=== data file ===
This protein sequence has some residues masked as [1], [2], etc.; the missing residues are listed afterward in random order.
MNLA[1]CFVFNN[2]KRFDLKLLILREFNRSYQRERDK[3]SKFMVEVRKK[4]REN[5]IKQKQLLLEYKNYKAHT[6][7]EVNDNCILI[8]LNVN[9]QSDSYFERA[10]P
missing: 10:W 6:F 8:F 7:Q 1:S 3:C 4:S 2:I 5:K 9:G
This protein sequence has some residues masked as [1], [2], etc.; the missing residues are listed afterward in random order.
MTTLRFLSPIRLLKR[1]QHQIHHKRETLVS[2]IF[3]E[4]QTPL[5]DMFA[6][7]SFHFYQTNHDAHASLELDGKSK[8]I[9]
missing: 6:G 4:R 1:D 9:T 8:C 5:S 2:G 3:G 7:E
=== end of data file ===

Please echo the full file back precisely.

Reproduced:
This protein sequence has some residues masked as [1], [2], etc.; the missing residues are listed afterward in random order.
MNLA[1]CFVFNN[2]KRFDLKLLILREFNRSYQRERDK[3]SKFMVEVRKK[4]REN[5]IKQKQLLLEYKNYKAHT[6][7]EVNDNCILI[8]LNVN[9]QSDSYFERA[10]P
missing: 10:W 6:F 8:F 7:Q 1:S 3:C 4:S 2:I 5:K 9:G
This protein sequence has some residues masked as [1], [2], etc.; the missing residues are listed afterward in random order.
MTTLRFLSPIRLLKR[1]QHQIHHKRETLVS[2]IF[3]E[4]QTPL[5]DMFA[6][7]SFHFYQTNHDAHASLELDGKSK[8]I[9]
missing: 6:G 4:R 1:D 9:T 8:C 5:S 2:G 3:G 7:E